As we know iron rust when it react with oxygen then why iron in our body does not rust when it reacts with oxygen molecules in blood?
To an extent it does. The iron in our body is used to carry oxygen from our lungs to the other tissues of the body. to do this , each iron atom is bound to a large, multiringed molecule to form heme. Each heme is, in turn , bound to a subunit of a protein called hemoglobin. There are four of these subunits per hemoglobin protein, so each whole hemoglobin contains four bound iron atom that allows it to carry four oxygen molecules. In order to bind the heme ring and still have electrons available to bind oxygen, the iron atoms must be oxidised to Fe(II), or ferrous , atoms. That is, the iron in our blood is not metallic iron, but is already oxidised ("rusted") before it even sees oxygen. As it binds oxygen in the lungs, the ferrous iron atom donates an electron and becomes Fe(III) , or ferric atom. Put another way oxygen binds hemoglobin , it furthur oxidises ("rusts") the already oxidised iron contained in it.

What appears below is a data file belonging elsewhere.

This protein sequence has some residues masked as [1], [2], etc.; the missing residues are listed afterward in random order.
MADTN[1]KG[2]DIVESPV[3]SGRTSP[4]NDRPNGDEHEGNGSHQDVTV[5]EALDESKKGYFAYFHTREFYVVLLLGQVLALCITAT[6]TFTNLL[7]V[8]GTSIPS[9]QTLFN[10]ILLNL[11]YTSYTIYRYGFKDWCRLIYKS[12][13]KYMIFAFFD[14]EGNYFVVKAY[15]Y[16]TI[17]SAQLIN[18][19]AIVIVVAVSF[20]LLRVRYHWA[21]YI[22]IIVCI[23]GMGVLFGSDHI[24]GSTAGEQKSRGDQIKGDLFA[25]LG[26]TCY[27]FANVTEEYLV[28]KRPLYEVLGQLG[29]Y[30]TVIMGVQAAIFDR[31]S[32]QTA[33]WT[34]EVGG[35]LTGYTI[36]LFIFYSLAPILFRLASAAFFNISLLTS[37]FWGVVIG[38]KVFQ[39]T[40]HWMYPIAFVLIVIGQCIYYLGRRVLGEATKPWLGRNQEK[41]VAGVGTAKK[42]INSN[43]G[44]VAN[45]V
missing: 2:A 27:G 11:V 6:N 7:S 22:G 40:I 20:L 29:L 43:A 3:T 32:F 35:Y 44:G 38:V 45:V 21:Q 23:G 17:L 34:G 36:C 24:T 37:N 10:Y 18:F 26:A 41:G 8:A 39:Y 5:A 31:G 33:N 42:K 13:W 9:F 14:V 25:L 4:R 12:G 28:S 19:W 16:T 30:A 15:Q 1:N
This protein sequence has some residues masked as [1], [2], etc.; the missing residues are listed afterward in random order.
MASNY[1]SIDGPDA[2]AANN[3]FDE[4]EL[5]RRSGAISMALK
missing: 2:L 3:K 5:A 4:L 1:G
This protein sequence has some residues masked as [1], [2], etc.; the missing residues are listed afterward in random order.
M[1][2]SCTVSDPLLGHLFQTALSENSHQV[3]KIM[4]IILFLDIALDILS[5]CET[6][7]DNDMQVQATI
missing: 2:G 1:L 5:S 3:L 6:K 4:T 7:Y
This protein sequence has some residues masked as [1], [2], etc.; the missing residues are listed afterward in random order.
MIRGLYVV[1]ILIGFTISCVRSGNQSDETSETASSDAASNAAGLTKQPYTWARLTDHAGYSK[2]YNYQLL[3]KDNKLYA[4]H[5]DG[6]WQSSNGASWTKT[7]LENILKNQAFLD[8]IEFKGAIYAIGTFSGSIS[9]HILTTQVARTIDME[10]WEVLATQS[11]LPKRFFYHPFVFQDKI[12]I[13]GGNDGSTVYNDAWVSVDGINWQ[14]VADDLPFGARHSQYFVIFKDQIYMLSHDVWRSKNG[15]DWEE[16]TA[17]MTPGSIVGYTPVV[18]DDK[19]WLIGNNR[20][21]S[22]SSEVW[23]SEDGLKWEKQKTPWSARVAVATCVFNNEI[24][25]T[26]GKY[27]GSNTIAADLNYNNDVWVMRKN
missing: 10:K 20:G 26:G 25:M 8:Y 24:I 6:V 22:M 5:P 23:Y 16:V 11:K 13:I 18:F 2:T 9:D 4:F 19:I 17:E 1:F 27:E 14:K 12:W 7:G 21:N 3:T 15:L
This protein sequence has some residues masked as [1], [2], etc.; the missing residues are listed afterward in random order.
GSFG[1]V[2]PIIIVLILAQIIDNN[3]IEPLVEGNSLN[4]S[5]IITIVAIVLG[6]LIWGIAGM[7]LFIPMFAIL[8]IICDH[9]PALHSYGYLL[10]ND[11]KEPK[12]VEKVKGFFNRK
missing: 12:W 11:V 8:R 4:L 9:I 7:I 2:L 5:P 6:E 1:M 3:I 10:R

Thank you vishnu